Lessons Learned from the “ShadowRay” Campaign – The First Known Attack Targeting AI Workloads | #hacking | #cybersecurity | #infosec | #comptia | #pentest | #ransomware

On March 26, 2024, researchers at Oligo, an application security firm, disclosed that they discovered an active attack campaign targeting a vulnerability in Ray, a widely used open-source artificial intelligence (AI) framework. Ray is a unified framework for scaling AI and Python applications for a variety of different use cases, such as enabling distributed workloads for training, serving, and tuning AI models or optimizing performance. The attack campaign, dubbed “ShadowRay,” is reportedly the first attack campaign observed in the wild that targets AI workloads, which comprise a set of computational tasks related to training, deploying, and running AI models and algorithms. This incident has allowed attackers to steal credentials, remotely control servers, and corrupt AI models.

Not only does Oligo’s discovery show how security vulnerabilities can be exploited within AI workloads, but it also highlights how threat actors are actively looking for ways to exploit AI. To strengthen our cyber resilience in response, defenders must take advantage of AI’s current cybersecurity applications and be prepared to harness its full potential in future applications. The ShadowRay campaign also marks the realization of numerous anticipated AI security risks and reinforces three key lessons for navigating the ever-evolving AI and cybersecurity landscape.

1. Cybersecurity must be prioritized throughout the AI lifecycle.

The ShadowRay incident underscores the importance of proactively embedding comprehensive, traditional cybersecurity measures throughout the AI lifecycle. By exploiting the CVE-2023-48022 vulnerability, attackers showcased the ability to tamper with AI models and illicitly access sensitive data, bypassing the need for authentication. This vulnerability exploitation can also compromise the integrity of the AI system during the critical training and deployment phases, bringing to life some of the anticipatory concerns that researchers have long raised about the security vulnerabilities that AI has the potential to introduce and amplify. In this way, ShadowRay also demonstrates the importance of being prepared to defend against both conventional and emerging security risks within AI infrastructures.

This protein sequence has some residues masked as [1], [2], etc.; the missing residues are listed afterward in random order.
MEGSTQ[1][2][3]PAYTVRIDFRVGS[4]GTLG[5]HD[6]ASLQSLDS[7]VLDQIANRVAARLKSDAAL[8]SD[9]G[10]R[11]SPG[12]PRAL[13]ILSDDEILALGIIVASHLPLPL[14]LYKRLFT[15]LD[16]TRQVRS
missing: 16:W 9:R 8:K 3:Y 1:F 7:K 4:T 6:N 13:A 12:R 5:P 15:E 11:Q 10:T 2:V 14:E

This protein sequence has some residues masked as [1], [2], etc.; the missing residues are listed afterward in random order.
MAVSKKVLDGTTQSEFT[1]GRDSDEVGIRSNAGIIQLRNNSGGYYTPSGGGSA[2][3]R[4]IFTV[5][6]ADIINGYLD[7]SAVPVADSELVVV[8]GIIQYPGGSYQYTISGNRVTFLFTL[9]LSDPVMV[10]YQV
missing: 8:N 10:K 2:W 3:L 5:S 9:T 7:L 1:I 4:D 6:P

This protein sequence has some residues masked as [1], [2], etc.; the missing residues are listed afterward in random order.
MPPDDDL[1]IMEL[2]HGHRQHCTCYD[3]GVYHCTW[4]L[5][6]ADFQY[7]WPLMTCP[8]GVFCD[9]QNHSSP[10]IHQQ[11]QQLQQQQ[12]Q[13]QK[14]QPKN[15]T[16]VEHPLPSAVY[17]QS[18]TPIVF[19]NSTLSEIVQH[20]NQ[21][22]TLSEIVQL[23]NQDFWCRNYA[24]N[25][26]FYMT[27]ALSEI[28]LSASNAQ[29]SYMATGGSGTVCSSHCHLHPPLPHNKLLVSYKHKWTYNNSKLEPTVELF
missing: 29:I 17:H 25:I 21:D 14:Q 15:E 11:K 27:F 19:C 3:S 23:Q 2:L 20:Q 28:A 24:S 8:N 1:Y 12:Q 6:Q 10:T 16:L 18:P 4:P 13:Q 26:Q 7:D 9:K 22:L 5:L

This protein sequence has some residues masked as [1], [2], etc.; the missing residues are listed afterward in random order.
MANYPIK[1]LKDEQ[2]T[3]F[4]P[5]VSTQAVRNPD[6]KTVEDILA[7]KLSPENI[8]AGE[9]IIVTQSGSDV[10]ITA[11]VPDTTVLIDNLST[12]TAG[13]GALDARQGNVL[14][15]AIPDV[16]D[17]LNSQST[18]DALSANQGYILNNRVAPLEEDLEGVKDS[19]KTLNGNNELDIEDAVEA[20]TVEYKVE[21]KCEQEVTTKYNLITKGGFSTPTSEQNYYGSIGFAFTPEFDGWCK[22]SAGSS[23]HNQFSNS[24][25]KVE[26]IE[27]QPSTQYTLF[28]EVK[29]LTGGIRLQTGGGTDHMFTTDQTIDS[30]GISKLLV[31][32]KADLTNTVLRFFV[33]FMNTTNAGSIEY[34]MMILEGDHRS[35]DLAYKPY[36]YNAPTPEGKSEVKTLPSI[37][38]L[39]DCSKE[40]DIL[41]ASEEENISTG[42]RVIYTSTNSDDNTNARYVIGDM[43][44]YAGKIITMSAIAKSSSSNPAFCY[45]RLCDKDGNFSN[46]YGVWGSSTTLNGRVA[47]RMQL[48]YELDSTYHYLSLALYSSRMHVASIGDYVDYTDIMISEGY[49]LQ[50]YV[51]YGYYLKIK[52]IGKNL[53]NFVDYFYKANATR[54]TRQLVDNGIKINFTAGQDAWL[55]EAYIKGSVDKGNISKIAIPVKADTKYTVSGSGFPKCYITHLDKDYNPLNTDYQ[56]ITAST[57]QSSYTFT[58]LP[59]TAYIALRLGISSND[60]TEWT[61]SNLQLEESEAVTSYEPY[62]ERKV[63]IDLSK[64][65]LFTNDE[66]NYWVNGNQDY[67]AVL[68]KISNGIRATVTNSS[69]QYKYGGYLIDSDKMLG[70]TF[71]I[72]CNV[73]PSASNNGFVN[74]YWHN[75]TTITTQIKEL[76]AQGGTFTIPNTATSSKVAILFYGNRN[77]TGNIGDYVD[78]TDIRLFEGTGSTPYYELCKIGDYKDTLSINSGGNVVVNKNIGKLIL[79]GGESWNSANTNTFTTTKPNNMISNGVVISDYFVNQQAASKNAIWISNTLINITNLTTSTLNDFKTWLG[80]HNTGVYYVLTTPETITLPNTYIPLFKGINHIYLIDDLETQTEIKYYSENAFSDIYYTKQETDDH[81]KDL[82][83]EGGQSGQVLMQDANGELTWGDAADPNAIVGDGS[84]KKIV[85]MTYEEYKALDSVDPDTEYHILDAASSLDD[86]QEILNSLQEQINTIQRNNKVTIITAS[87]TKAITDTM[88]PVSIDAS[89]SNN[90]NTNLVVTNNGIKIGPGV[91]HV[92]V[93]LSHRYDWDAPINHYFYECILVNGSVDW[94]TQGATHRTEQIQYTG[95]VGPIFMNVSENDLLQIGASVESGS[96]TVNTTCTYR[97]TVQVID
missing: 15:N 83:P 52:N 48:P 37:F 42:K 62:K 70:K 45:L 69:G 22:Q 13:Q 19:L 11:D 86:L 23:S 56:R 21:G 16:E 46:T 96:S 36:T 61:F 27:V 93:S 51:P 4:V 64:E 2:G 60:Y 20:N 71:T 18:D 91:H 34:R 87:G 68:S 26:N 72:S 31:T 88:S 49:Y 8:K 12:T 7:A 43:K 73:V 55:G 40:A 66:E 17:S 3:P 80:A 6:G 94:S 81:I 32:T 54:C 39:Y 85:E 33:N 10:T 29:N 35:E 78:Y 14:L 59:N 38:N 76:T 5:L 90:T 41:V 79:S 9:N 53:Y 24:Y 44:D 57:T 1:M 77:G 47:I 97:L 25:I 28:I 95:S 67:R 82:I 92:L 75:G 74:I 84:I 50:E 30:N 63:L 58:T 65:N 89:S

2. Cybersecurity is a shared responsibility.

The widespread use of Ray by thousands of companies, including Amazon, Microsoft Azure, Spotify, LinkedIn, Uber, and OpenAI, shows how AI systems are inherently interconnected and thus, how cybersecurity is a shared responsibility. Ray’s universality means that vulnerabilities found and exploited in the Ray cluster can also expose all its users and associated platforms to potential breaches. This interconnectedness means that one organization or individual’s security practices (or lack thereof) can have far-reaching implications.

In other words, the ShadowRay campaign serves as a poignant reminder that everyone has a role to play in bolstering our collective cybersecurity defenses. Practicing good cyber hygiene, such as using a password manager and implementing timely patch management, are simple tasks that everyone can and should do. Users should also regularly follow best practices and guidance issued by developers, especially after incidents like ShadowRay occur. By embracing a collective approach to cybersecurity, where everyone and every organization is actively engaged in the application of robust cybersecurity practices, we can enhance the resiliency of our AI systems against both existing and emerging security threats.  

3. Information sharing and collaboration remain essential to building cyber resilience.

The ShadowRay campaign highlights the critical importance of information sharing and collaboration in building cyber resilience. In November 2023, the discovery of five Ray vulnerabilities prompted Ray developer, Anyscale, to release a blog post with guidance for users and fixes for the identified vulnerabilities. This open communication enabled Oligo researchers to identify an active attack targeting CVE-2023-48022, which lacked a patch at the time due to continued disputes among developers over its potential risk.

This series of events emphasizes the necessity of information sharing and collaboration across all levels of the cybersecurity ecosystem and the effective incident response that can result from such partnerships. However, the disputes over the extent of the risk posed by the vulnerability and whether Anyscale should have enforced authentication before the ShadowRay incident also shed light on the challenges of reaching consensus on security priorities, as well as the importance of continuous learning and readiness to adapt strategies in response to new insights or threats. Because AI experts are often not security experts, collaboration between experts on both sides is imperative.


As we navigate the constantly shifting terrain of cybersecurity and emerging technologies—where definitive answers are rare—our strength lies in our ability to learn from each incident, foster constructive debates on best practices and solutions, and embrace an agile, multistakeholder approach. Not only does this strategy protect our current digital ecosystem, but it also equips us to develop forward-thinking solutions that can help us maintain an edge over potential security threats.


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National Cyber Security